2 Reasons Pro Bono Work is Worth the Time Investment

According to the 2017 Super Lawyers Legal Market Trends Survey, the top two reasons respondents gave for pursuing a law degree were because it was a challenging field and to help others.

Attorneys want to be known for their dedication to a difficult and stretching profession, but they also want to be altruistic. Pro bono work dovetails with both motivations.

a-road-map-to-success-with-pro-bono_Page_1.png

The need for volunteer services isn't going away anytime soon and with complex shifts in the law, pro bono work presents the opportunity to learn more about a variety of cases.

Here are two reasons why taking on pro bono cases is worth the time and effort.

Improve Your Community

The need for pro bono work is well documented. Providing your expertise free of charge opens the opportunity to help disadvantage people groups and raises the quality of representation available to the community. It's just plain good for society.

As was previously mentioned, attorneys know the gap in legal services and those who need them. That's why 30 percent of those surveyed said their reason for pursuing a law degree was to help others. Pro bono work provides representation to people who really need it and improves community sentiment about attorneys.

"By trade, lawyers have a unique set of skills and knowledge that can be used to expand access to justice for those who might not otherwise have it," said Steve Marchese, pro bono director for the Minnesota State Bar Association.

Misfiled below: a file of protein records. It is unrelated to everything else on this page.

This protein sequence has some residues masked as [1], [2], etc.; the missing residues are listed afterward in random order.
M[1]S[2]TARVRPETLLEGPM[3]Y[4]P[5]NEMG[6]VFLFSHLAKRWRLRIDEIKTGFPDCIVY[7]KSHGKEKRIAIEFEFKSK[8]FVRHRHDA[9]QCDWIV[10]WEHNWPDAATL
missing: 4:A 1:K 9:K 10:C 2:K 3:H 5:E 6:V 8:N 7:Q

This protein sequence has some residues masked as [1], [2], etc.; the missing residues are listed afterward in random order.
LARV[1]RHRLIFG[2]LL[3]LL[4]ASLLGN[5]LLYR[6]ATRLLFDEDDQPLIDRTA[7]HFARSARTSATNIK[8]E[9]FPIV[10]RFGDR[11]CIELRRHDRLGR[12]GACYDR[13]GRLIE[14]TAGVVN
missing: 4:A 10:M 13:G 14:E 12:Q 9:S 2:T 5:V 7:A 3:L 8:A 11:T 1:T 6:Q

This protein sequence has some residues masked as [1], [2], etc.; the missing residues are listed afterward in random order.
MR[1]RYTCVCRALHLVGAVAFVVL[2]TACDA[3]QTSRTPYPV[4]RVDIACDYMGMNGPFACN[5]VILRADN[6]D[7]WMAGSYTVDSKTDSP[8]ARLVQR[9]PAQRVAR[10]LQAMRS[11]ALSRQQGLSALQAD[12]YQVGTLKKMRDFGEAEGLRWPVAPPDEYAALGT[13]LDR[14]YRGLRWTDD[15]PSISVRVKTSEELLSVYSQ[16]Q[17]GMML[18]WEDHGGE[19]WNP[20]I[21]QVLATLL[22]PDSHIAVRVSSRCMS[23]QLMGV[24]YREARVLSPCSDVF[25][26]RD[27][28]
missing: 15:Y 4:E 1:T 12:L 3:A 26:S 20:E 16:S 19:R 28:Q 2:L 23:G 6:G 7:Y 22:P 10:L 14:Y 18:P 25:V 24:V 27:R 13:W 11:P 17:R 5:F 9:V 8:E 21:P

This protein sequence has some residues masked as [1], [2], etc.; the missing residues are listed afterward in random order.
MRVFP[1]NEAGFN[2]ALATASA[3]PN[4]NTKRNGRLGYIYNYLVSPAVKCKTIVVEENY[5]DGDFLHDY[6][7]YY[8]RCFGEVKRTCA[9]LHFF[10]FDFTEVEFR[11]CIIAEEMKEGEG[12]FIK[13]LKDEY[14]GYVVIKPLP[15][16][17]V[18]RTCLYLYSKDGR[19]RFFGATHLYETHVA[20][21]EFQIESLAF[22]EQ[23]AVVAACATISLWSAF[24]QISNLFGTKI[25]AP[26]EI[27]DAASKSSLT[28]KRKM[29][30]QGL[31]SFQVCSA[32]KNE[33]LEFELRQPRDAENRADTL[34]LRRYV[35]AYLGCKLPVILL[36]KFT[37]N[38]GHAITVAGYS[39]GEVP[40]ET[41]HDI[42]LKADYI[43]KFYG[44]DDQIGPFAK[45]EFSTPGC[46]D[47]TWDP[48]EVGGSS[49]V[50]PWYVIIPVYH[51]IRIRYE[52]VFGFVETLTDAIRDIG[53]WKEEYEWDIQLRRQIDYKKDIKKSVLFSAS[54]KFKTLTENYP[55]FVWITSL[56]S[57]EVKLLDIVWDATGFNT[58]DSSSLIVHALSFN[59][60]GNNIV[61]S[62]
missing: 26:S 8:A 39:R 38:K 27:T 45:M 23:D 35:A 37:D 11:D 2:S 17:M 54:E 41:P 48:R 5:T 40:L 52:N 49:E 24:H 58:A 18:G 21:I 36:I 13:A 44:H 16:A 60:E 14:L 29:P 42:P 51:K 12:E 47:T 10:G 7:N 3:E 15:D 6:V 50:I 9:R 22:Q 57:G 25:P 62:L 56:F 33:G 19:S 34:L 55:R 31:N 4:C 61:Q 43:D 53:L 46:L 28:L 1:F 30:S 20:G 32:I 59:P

By taking on cases for underprivileged clients, you will get a picture into issues you may not normally confront. In addition, it can give you an appreciation for your usual case load and for your profession. Access to experienced and expert legal representation can change lives.

Improve Your Skills

Pro bono work is a great opportunity to practice cases you feel passionate about. In addition, they can expand your knowledge about nuanced parts of the law. Developing your skills can advance your career and build business for your firm.

Each case gives you the chance to work on practice areas you wouldn't typically take on. They can seem daunting, but when your top reason for going to law school is to work in a challenging field, it's not like you shy away from difficult circumstances. By assisting pro bono clients, you can expand your expertise, and may even find a niche practice you never even knew you enjoyed. It's the perfect chance to try on new hats and practice on a more diversified and advanced level.

Another great side effect of pro bono work stems from the fact that one of the 12 criteria used for Super Lawyers selection is the pro bono and community service participation of an attorney. This means a dual benefit of helping the community and helping yourself.

In fact, 40 percent of attorneys credit pro bono work with providing new business opportunities, according to the 2017 Super Lawyers Legal Trends Survey.

With a monetary and generous viewpoint, volunteering your services provides the perfect chance to advance your professional profile and positively impact society.

To learn more about building out your pro bono practice, download our playbook, Doing Good While Doing Well: A Road Map to Success with Pro Bono.